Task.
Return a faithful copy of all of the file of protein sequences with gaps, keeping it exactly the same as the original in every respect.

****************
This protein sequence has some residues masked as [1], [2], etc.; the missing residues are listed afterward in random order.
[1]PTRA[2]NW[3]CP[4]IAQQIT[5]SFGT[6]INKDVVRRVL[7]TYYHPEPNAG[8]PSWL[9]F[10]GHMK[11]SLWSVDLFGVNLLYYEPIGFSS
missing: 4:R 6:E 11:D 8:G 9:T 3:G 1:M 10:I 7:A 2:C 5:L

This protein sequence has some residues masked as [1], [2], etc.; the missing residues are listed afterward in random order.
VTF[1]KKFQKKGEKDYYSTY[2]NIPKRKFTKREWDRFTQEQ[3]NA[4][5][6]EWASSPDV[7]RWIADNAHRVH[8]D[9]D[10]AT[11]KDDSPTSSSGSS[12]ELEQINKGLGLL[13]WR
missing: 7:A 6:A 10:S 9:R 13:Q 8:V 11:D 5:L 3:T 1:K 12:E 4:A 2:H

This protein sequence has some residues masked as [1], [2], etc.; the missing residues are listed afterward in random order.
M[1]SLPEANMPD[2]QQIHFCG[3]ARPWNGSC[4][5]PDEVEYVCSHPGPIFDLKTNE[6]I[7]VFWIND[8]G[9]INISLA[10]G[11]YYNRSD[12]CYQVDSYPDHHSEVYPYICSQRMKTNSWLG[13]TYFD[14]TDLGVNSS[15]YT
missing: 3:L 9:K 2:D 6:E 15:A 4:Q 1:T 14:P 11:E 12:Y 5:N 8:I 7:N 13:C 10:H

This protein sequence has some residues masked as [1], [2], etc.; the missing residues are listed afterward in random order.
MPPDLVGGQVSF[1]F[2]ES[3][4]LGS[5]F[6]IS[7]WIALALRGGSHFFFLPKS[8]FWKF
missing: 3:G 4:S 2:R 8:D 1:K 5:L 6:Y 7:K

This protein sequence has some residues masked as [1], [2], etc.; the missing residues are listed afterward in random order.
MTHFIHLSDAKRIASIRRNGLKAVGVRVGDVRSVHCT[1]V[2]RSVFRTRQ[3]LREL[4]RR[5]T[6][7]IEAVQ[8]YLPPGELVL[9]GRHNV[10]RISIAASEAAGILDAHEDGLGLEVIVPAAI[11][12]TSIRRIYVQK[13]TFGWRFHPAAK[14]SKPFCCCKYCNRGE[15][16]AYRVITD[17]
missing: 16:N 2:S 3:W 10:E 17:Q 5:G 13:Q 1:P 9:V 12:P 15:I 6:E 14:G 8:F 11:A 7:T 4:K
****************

This protein sequence has some residues masked as [1], [2], etc.; the missing residues are listed afterward in random order.
[1]PTRA[2]NW[3]CP[4]IAQQIT[5]SFGT[6]INKDVVRRVL[7]TYYHPEPNAG[8]PSWL[9]F[10]GHMK[11]SLWSVDLFGVNLLYYEPIGFSS
missing: 4:R 6:E 11:D 8:G 9:T 3:G 1:M 10:I 7:A 2:C 5:L

This protein sequence has some residues masked as [1], [2], etc.; the missing residues are listed afterward in random order.
VTF[1]KKFQKKGEKDYYSTY[2]NIPKRKFTKREWDRFTQEQ[3]NA[4][5][6]EWASSPDV[7]RWIADNAHRVH[8]D[9]D[10]AT[11]KDDSPTSSSGSS[12]ELEQINKGLGLL[13]WR
missing: 7:A 6:A 10:S 9:R 13:Q 8:V 11:D 5:L 3:T 1:K 12:E 4:A 2:H

This protein sequence has some residues masked as [1], [2], etc.; the missing residues are listed afterward in random order.
M[1]SLPEANMPD[2]QQIHFCG[3]ARPWNGSC[4][5]PDEVEYVCSHPGPIFDLKTNE[6]I[7]VFWIND[8]G[9]INISLA[10]G[11]YYNRSD[12]CYQVDSYPDHHSEVYPYICSQRMKTNSWLG[13]TYFD[14]TDLGVNSS[15]YT
missing: 3:L 9:K 2:D 6:E 15:A 4:Q 1:T 14:P 11:E 12:Y 5:N 8:I 7:N 13:C 10:H

This protein sequence has some residues masked as [1], [2], etc.; the missing residues are listed afterward in random order.
MPPDLVGGQVSF[1]F[2]ES[3][4]LGS[5]F[6]IS[7]WIALALRGGSHFFFLPKS[8]FWKF
missing: 3:G 4:S 2:R 8:D 1:K 5:L 6:Y 7:K

This protein sequence has some residues masked as [1], [2], etc.; the missing residues are listed afterward in random order.
MTHFIHLSDAKRIASIRRNGLKAVGVRVGDVRSVHCT[1]V[2]RSVFRTRQ[3]LREL[4]RR[5]T[6][7]IEAVQ[8]YLPPGELVL[9]GRHNV[10]RISIAASEAAGILDAHEDGLGLEVIVPAAI[11][12]TSIRRIYVQK[13]TFGWRFHPAAK[14]SKPFCCCKYCNRGE[15][16]AYRVITD[17]
missing: 16:N 2:S 3:W 10:E 17:Q 5:G 13:Q 1:P 9:V 12:P 15:I 6:E 14:G 8:F 11:A 7:T 4:K